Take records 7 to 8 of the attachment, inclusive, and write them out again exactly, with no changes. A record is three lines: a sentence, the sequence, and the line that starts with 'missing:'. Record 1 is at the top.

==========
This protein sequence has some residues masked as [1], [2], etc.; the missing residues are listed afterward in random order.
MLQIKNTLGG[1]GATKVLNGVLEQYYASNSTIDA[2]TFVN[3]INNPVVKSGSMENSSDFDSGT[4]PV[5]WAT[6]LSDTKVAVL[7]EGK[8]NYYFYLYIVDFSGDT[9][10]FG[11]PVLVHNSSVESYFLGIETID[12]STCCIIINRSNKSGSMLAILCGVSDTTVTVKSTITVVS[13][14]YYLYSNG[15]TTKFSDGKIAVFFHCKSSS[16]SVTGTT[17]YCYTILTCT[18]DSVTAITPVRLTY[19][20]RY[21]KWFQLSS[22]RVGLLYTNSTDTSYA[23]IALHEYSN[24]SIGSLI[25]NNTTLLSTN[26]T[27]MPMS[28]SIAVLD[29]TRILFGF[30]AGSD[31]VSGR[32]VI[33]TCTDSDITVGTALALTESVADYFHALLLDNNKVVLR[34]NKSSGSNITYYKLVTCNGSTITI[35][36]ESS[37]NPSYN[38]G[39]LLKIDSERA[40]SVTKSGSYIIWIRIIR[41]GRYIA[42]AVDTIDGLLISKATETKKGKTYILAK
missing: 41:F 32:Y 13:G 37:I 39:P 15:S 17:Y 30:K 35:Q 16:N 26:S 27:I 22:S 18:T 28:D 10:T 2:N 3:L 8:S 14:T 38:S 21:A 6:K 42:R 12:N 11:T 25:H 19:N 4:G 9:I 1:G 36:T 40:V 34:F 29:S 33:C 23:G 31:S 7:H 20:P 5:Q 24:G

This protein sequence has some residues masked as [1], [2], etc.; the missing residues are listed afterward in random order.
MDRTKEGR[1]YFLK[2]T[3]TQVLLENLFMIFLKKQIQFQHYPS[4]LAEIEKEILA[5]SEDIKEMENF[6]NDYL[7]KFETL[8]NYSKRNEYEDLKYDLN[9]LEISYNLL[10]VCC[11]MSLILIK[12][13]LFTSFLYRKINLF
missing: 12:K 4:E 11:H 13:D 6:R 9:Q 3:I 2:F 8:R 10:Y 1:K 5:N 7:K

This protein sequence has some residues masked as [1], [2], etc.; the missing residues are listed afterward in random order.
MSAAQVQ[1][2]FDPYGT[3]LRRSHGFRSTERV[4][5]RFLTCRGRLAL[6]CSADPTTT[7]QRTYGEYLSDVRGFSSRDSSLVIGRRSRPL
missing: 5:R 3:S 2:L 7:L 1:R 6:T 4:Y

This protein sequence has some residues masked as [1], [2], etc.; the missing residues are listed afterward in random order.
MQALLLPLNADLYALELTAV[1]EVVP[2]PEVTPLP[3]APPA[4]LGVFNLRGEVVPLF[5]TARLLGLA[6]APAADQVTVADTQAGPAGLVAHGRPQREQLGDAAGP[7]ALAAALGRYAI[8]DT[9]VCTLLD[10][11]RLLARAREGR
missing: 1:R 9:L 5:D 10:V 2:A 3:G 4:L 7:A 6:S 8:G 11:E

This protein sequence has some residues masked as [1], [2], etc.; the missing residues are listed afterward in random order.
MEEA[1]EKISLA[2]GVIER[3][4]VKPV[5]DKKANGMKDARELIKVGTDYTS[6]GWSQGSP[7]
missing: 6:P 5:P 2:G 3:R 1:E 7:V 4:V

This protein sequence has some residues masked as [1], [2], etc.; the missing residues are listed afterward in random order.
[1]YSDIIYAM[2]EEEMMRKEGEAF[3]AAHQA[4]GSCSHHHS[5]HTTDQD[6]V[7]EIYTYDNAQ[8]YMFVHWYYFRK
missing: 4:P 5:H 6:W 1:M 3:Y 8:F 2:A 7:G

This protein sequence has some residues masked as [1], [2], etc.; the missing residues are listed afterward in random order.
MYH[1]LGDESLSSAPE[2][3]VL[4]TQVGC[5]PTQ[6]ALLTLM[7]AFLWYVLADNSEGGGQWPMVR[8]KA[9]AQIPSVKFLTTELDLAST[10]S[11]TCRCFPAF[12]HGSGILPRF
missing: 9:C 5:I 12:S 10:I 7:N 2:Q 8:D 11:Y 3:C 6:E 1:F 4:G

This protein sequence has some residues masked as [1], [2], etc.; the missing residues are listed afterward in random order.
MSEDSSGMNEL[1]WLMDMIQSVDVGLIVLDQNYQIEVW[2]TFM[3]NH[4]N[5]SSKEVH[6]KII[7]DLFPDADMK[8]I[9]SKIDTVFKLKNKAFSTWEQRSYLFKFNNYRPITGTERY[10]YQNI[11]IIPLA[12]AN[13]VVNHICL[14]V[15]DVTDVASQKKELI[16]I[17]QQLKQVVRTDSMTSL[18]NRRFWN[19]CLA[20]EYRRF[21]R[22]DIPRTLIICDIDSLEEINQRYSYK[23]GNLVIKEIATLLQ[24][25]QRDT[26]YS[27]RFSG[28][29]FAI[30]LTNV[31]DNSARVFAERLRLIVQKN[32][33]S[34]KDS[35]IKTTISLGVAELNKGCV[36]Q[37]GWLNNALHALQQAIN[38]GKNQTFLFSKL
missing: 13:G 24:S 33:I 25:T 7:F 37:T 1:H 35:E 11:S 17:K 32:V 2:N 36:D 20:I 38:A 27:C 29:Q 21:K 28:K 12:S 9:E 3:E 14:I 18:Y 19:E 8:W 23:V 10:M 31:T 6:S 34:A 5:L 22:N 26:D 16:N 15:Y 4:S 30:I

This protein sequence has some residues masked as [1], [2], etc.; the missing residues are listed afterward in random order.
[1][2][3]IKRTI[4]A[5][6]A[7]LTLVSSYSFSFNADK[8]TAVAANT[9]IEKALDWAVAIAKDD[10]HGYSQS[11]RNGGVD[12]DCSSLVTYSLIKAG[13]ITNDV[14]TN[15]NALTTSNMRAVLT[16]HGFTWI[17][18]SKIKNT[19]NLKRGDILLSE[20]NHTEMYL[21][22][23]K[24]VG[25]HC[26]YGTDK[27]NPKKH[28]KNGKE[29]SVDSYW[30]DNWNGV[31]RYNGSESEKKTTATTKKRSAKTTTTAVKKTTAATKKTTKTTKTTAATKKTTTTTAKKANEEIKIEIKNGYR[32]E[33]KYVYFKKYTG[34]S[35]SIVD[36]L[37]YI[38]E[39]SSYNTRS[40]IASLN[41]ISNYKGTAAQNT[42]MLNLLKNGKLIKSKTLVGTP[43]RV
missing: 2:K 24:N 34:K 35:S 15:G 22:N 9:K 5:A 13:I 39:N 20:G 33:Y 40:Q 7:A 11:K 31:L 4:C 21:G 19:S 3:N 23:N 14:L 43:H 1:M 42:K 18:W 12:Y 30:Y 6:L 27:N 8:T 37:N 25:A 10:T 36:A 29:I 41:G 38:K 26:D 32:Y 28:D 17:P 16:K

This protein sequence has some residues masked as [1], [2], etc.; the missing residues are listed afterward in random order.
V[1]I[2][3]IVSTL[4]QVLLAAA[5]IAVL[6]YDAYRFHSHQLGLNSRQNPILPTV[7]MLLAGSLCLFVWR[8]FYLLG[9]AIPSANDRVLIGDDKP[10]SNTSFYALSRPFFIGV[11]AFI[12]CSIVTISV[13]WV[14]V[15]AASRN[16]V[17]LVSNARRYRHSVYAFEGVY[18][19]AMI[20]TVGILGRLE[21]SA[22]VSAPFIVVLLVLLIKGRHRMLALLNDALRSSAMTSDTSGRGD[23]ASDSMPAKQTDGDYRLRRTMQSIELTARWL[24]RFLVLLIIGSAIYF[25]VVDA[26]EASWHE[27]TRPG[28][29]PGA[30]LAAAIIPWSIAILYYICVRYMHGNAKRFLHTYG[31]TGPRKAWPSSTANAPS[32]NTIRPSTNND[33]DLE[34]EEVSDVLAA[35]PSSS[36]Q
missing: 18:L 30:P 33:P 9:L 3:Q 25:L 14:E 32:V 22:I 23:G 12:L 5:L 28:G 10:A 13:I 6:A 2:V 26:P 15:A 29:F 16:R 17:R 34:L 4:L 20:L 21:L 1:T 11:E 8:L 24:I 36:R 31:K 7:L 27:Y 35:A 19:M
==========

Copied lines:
This protein sequence has some residues masked as [1], [2], etc.; the missing residues are listed afterward in random order.
MYH[1]LGDESLSSAPE[2][3]VL[4]TQVGC[5]PTQ[6]ALLTLM[7]AFLWYVLADNSEGGGQWPMVR[8]KA[9]AQIPSVKFLTTELDLAST[10]S[11]TCRCFPAF[12]HGSGILPRF
missing: 9:C 5:I 12:S 10:I 7:N 2:Q 8:D 11:Y 3:C 6:E 1:F 4:G

This protein sequence has some residues masked as [1], [2], etc.; the missing residues are listed afterward in random order.
MSEDSSGMNEL[1]WLMDMIQSVDVGLIVLDQNYQIEVW[2]TFM[3]NH[4]N[5]SSKEVH[6]KII[7]DLFPDADMK[8]I[9]SKIDTVFKLKNKAFSTWEQRSYLFKFNNYRPITGTERY[10]YQNI[11]IIPLA[12]AN[13]VVNHICL[14]V[15]DVTDVASQKKELI[16]I[17]QQLKQVVRTDSMTSL[18]NRRFWN[19]CLA[20]EYRRF[21]R[22]DIPRTLIICDIDSLEEINQRYSYK[23]GNLVIKEIATLLQ[24][25]QRDT[26]YS[27]RFSG[28][29]FAI[30]LTNV[31]DNSARVFAERLRLIVQKN[32][33]S[34]KDS[35]IKTTISLGVAELNKGCV[36]Q[37]GWLNNALHALQQAIN[38]GKNQTFLFSKL
missing: 13:G 24:S 33:I 25:T 7:F 37:T 1:H 35:E 11:S 17:K 32:V 2:N 36:D 20:I 38:A 27:C 29:Q 21:K 28:K 12:S 9:E 3:E 14:I 18:Y 19:E 8:W 23:V 10:M 31:T 6:S 34:A 5:L 22:N 26:D 16:N 15:Y 4:S 30:I